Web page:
Children's Literature - Angela OlkeyIt is the first day of school for Otis and Taylor, but it is not going well. Otis was able to get new clothes and school supplies, but Taylor still wears his old sneakers and does not have new notebooks. Several students begin to tease Taylor, which makes Otis stand up for him by telling the other kids to stop. Their teacher notices the fight and has a discussion with at first Otis and Taylor and then later with the entire class. The students are asked to look up in the dictionary what the word tease means, and then they discuss the Native American tribe called the Tree People. These people only told nice things about others, never teased. The teacher creates a Tree People tribe using the students' writings about nice things each of them has done. This would be a good text to use in conjunction with a character education program and is also a part of the "We Both Read" series where adults and children take turns reading different parts.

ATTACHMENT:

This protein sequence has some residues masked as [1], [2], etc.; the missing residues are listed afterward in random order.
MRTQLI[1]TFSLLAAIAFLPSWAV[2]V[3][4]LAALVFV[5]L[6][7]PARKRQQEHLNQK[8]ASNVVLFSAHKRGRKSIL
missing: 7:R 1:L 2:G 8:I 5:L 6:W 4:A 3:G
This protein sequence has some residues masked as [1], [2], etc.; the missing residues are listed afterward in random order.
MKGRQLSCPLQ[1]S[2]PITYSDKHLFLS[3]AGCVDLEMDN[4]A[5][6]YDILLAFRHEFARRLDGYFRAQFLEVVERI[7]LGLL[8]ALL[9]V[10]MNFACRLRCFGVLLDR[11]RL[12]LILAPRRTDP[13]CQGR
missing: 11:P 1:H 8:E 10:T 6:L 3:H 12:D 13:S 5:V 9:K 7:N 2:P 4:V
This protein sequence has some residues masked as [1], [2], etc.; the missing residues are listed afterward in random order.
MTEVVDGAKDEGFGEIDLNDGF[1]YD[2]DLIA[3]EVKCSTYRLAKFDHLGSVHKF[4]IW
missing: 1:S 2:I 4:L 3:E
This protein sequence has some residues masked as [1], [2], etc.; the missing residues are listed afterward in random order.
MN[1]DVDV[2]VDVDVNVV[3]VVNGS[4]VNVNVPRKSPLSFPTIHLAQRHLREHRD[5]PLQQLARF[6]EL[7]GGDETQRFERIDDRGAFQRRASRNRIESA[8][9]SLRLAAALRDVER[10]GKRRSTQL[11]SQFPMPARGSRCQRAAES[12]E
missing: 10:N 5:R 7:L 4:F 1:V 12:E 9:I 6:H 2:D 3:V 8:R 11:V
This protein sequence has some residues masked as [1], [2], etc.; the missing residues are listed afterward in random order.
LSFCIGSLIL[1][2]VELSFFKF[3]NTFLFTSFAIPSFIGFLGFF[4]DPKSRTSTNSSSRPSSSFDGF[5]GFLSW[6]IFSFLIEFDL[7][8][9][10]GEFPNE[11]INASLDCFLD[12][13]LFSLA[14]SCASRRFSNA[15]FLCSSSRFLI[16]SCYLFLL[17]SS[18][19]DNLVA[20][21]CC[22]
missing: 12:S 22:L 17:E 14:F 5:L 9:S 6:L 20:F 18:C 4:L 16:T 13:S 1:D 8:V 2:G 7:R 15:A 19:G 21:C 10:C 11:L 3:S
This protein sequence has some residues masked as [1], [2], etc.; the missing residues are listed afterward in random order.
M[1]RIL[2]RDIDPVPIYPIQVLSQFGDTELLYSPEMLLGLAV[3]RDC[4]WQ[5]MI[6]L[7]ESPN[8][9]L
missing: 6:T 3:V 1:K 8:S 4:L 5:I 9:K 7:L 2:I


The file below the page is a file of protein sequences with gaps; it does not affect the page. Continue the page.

School Library Journal - School Library JournalK-Gr 2-This "shared reading" series features one page of text for skilled readers and a facing page of simpler text for beginners. Taylor! targets grades 1-2. Otis describes his first day of school and his efforts to get classmates to stop teasing his best friend. Their teacher intervenes and initiates class discussion. She tells a story about The Tree People, an imaginary native tribe that practices the tradition of the Magic Circle, where participants state positive comments for each member. The class is asked to prepare for their own Magic Circle. Distinguished, realistic paintings provide contextual clues. Car Trip is lighter fare for kindergarteners, featuring a boy and his family. The page of longer text is written in rhyme and leads the child to complete it with a rhyming word or two. The bold, watercolor illustrations clearly depict the story. While some of the rhymes are a bit forced, the approach is a tremendous confidence builder as new readers share this excursion filled with fun, love, and interesting plot twists. Both are useful additions to school and public libraries.-Laura Scott, Farmington Community Library, MI Copyright 2006 Reed Business Information.
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